Transition: Chadian Diaspora, Wakit Tama Say Military Junta Has Made No Progress

The Chadian diaspora and the Coordination of Citizen Actions known as Wakit Tama say the Transitional Military Council (TMC) has within the past 90 days at the head of the country, “made no progress in the political transition process.”

In a just published 22-page report on the state of execution of the resolutions of Communique Number 996 of May 14, 2021 by the Council for Peace and Security of the African Union related to the situation in Chad, Wakit Tama and the Chadian diaspora noted that “contrary to the recommendations of the African Union, the revision of the transition charter has not been engaged within the stipulated period.”

“The diaspora and the civil society reserve the right to propose for discussion a transition charter which would control the transitional period,” the report declared.

According to the report, the transitional government has not indicated the format that the inclusive national dialogue would take, adding that “majority of Chadians are unanimous on the fact that the dialogue must be of a sovereign character through the putting in place of a multiparty independent and sovereign commission charged with its organisation.”

The platform of the diaspora and Wakit Tama said they saw in “the census of soldiers and disarmament of the population initiated by the TMC as a clear intentional manifestation to best control the security apparel in order to reinforce its power.”

The report mentioned the posting of Ibrahima Fall as the High Representative of the African Union to N’Djamena as having the objective of delaying the opening of discussions on the Chadian crisis under international auspices.

The report subsequently called on the United Nations to take over the Chadian dossier in order that options based on an array of laws be envisaged in the current phase of discussions on the nation’s crises.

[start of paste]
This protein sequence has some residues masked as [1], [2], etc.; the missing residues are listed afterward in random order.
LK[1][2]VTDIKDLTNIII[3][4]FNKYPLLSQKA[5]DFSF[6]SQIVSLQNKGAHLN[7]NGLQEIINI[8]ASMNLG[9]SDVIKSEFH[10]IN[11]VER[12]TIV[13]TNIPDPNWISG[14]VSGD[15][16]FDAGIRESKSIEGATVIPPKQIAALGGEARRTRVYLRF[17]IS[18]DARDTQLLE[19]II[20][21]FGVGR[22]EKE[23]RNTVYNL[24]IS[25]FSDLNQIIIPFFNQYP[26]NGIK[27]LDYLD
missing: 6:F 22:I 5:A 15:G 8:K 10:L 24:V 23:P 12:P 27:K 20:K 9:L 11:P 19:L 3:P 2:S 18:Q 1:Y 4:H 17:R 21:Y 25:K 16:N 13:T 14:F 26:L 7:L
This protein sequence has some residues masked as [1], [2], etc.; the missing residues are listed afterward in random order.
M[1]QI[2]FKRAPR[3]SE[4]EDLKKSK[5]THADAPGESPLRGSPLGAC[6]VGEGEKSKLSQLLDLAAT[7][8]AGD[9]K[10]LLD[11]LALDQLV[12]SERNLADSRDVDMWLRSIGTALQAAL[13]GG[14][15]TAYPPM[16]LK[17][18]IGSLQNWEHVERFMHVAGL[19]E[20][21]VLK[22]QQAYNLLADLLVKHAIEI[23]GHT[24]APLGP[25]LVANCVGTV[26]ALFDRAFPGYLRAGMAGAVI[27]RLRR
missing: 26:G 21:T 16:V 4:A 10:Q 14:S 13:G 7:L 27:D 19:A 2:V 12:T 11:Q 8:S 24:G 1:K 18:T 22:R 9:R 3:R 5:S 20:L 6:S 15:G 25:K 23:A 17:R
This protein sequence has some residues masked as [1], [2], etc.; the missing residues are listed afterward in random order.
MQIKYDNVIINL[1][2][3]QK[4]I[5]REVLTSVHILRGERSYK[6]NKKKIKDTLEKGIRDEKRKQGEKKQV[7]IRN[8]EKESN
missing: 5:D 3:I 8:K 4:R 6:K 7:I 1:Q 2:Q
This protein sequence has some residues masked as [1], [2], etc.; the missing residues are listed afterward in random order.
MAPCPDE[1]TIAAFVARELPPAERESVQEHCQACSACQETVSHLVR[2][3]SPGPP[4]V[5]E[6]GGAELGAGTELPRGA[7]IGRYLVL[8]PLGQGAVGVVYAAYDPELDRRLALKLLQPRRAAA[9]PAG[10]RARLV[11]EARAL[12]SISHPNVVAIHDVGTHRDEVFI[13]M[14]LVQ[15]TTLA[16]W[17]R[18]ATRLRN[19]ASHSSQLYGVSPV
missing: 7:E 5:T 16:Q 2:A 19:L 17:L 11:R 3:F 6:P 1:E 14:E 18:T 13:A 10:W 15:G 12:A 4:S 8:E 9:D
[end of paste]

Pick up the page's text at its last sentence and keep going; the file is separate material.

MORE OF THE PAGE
It also called for the putting in place of a group of permanent contacts of Chadian partners and demanded that discussions on the proposition for a National Transitional Charter under the auspices of the African Union should be rapidly started between the military junta and the living forces of the country with a view to the adoption as the fundamental law, while waiting for its eventual revision as proposed by the Inclusive Sovereign National Conference.

The report finally demanded that a profound reform of the national army be urgently started within the context of a multiparty orientation commission composed of civil society actors and Chadian development partners.

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Chief Bisong Etahoben

Chief Bisong Etahoben is a Cameroonian investigative journalist and traditional ruler. He writes for international media and has participated in several transnational investigations. Etahoben won the first-ever Cameroon Investigative Journalist Award in 1992. He serves as a member of a number of international investigative journalism professional bodies including the Forum for African Investigative Reporters (FAIR). He is HumAngle's Francophone and Central Africa editor.

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